Nemeton

Zaum

Free improvisation group, featuring Steve Harris, Cathy Stevens, Geoff Hearns, Karen Wimhurst, Adrian Newton and Udo Dzierzanowski.

Further information here: http://www.steve-harris.info/projects.html

Recordings available from here: http://blog.amazonrecords.co.uk/artists/zaum/

Additional recordings as ‘Zaumesque’, featuring Tony Gill on drums, available here:

epilogue

Reviews:

“Zaum are a magic band. Literally. They do that magic thing called free improvisation in which nothing is prepared or composed; they make the music up as they go along. I’m the first to admit that some free improv is like a bunch of baboons on speed let loose in an instrument shop but these guys sound like the most movingly original thing you’ve seen in a month of Sundays.

After their first two improvisations at their fringe gig on Thursday we knew we were in for an interesting evening. And then something miraculous happened – their spontaneous witches’ brew became suffused with the colours of emotion. The spell had been cast.

Particular moments exemplified this. One was when an improvisation seemed about to end, only for it to be taken on by electric violinist Cathy Stevens playing a spine-tinglingly beautiful but sad melody interwoven with samples of someone speaking softly conjured from the extensive sound palette of electronics wizz Adrian Newton. Another was a wild duologue-cum-joust between saxophonist Geoff Hearn and clarinettist Kate Wimhurst that swung between the consonant and the dissonant and back. Zaum were like storytellers, like actors in a play that touched drama, comedy and tragedy.

They reminded me just a bit of the free improvisations of the great American jazz pioneers Oregon, but their canvas was broader. As I said, magic.”
Brighton Argus May 8th 2009

“… the most exciting group operating in Europe today.”
The Penguin Guide to Jazz

“For all the absence of easy hooks of any kind, this is very superior, non-idiomatic, contemporary music that almost never treads water and promises a surprise around every corner.”

Some of the music is brooding and darkly minimalist…. Some is squawky and impulsive, some vivid and conversational. This is virtuosic and varied improvisation.

Drummer/composer Steve Harris surfaced in the 1980s with the highly original UK jazz and free-funk band Pinski Zoo, but his ventures with Zaum are much more abstract – Harris himself has said of this album: “The last thing I wanted it to sound like was the perceived notion of jazz, or anything else for that matter.” Perceived notions certainly only appear here in fleeting glimpses, and almost always on the way to becoming something else – the jazziest element comes from Geoff Hearn’s Coltrane-to-Garbarek sax, which sometimes makes a late entry into abstract collective passages and wrenches both them and Harris’s inspired ensemble-rooted drumming into new directions. Pattering brushwork scurries on under long electric viola sounds and doodling clarinet lines; squeezed sounds like reversed tapes, squeezebox effects like abstract folk music, or gothic vocal laments drift over edgy electric guitars or deep, wind-in-chimneys keyboard notes. But for all the absence of easy hooks of any kind, this is very superior non-idiomatic contemporary music that almost never treads water and promises a surprise around every corner.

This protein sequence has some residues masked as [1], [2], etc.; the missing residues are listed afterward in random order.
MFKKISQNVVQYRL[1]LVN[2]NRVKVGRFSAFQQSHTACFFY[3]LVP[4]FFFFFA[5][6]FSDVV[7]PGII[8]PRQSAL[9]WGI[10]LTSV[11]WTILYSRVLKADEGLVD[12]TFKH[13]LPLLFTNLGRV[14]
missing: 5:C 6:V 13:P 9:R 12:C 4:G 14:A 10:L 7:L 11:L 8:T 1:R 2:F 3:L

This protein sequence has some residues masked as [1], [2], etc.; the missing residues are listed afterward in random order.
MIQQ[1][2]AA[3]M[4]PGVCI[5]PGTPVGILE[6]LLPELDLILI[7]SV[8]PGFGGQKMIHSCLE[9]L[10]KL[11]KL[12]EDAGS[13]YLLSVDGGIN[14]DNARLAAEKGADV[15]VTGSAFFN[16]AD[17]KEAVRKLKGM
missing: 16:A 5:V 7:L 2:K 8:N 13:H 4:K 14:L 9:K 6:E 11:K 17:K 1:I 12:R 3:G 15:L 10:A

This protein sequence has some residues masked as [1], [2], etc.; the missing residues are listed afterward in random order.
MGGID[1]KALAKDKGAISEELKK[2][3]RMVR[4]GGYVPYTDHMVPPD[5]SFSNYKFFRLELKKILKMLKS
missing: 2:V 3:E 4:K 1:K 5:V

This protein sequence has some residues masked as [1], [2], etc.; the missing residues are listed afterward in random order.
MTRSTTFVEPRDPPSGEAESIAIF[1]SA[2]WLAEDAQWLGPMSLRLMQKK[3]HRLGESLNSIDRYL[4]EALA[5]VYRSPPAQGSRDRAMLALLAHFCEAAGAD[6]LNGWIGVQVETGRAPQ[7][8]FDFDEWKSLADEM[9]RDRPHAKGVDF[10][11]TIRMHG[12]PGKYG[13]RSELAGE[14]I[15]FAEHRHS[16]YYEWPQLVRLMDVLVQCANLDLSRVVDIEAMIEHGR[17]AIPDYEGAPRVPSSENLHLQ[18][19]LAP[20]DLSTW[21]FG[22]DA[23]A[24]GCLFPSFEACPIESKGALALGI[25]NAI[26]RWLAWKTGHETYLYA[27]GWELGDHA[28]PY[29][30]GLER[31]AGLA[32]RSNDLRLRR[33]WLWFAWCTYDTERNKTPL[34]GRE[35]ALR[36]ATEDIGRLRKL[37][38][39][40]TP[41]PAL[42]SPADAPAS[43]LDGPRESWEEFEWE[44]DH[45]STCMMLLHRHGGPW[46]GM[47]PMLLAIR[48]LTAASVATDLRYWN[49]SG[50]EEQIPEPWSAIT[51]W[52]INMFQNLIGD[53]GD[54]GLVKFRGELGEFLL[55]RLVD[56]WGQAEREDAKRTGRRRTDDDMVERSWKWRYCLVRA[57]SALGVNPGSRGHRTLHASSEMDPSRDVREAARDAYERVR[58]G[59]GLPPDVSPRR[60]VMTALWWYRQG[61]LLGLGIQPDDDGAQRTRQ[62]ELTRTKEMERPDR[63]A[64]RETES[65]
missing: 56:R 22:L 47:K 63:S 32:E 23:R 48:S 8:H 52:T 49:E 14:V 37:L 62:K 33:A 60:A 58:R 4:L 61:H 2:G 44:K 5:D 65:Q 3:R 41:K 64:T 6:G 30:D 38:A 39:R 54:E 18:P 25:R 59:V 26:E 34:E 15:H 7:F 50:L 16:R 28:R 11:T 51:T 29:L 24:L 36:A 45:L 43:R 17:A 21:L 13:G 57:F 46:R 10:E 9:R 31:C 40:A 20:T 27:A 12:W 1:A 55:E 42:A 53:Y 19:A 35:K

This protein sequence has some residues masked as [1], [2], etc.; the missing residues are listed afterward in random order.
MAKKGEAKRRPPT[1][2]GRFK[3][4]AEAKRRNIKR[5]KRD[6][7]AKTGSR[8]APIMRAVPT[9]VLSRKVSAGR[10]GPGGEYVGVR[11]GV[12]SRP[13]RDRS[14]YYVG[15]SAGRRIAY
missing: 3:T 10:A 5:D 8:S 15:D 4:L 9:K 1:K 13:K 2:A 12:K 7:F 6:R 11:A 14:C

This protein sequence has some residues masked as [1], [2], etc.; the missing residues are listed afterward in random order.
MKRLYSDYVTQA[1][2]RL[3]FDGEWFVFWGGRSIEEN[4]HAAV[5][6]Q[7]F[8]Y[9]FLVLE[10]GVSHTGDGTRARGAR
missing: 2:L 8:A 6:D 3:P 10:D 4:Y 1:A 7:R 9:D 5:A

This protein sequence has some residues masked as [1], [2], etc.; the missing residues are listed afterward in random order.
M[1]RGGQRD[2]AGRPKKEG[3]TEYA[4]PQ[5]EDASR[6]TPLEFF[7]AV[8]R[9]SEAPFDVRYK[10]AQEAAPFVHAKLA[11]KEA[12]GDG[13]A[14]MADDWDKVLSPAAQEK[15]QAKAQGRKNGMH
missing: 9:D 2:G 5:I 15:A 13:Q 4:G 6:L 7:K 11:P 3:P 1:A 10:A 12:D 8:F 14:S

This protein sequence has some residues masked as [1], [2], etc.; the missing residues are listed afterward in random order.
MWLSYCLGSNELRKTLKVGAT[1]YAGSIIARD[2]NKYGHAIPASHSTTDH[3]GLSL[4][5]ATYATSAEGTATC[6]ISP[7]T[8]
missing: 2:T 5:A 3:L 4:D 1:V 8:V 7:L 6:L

John Fordham – The Guardian

Zaum’s work is the most profound step forward in the language of improvisation since the awkward twin birth of ‘free jazz’ and ‘free music’, consciously an attempt to devise a new, “guttural” musical language that reflects contemporary cultural realities and psychologies without having to use the (arguably) outdated jazz idiom to do so newcomers to Zaum will be conscious of a darkly evolving sound, music as mass and presence rather than as line and which seems to balance an orchestral richness of texture with the visceral immediacy of a rock concert.

Zaum’s music proposes and questions. It asks how we make music together and to a degree why we make music together. Zaum performances have elements of ritual and transcendence, but also an earthy physicality. I’ve never played anyone, jazz fan or not, a piece by Zaum without a positive reaction. It will make you think differently about all other music.

It’s quite simply the best British improvised record in more than a decade…
Brain Morton – The Wire

Zaum have been making a name as one of the most original and exciting free-music projects in the world. On the strength of their fourth album, it’s a richly deserved reputation.
Jazzwise

Sound track music for our inner journeys or movies projected on our eye lids… evoking ghosts, dreams and other sonic spirits.
Downtown Music Gallery – New York

“…some of the playing is the best I’ve heard in British improvised music… amazing!”
Leo Feigin

“magisterially evolving grooves, with dovetailed instrumental entries and staggered cadence points…it’s a liberated and vibrant sound, and representative of ZAUM at its best”

Philip Clark – The Wire

“Total disregard for musical genre and an almost total open-mindedness for musical possibilities. The music is improvised, creative, with a sweet and accessible touch, yet fully exploratory of space, moods and sounds. The major strength of this band is its unique sound and its capacity to improvise fully coherent musical pieces that sound preconceived, structured. The music can change from almost classical moments over King Crimson, jazz and avant-garde – a highly unusual cocktail, but one that is wonderfully intense and cohesive and adds to the overall magnificence of the recording. It is an extraordinary collective achievement. A wonderful album to remember Steve Harris.”

Free Jazz – 5/5

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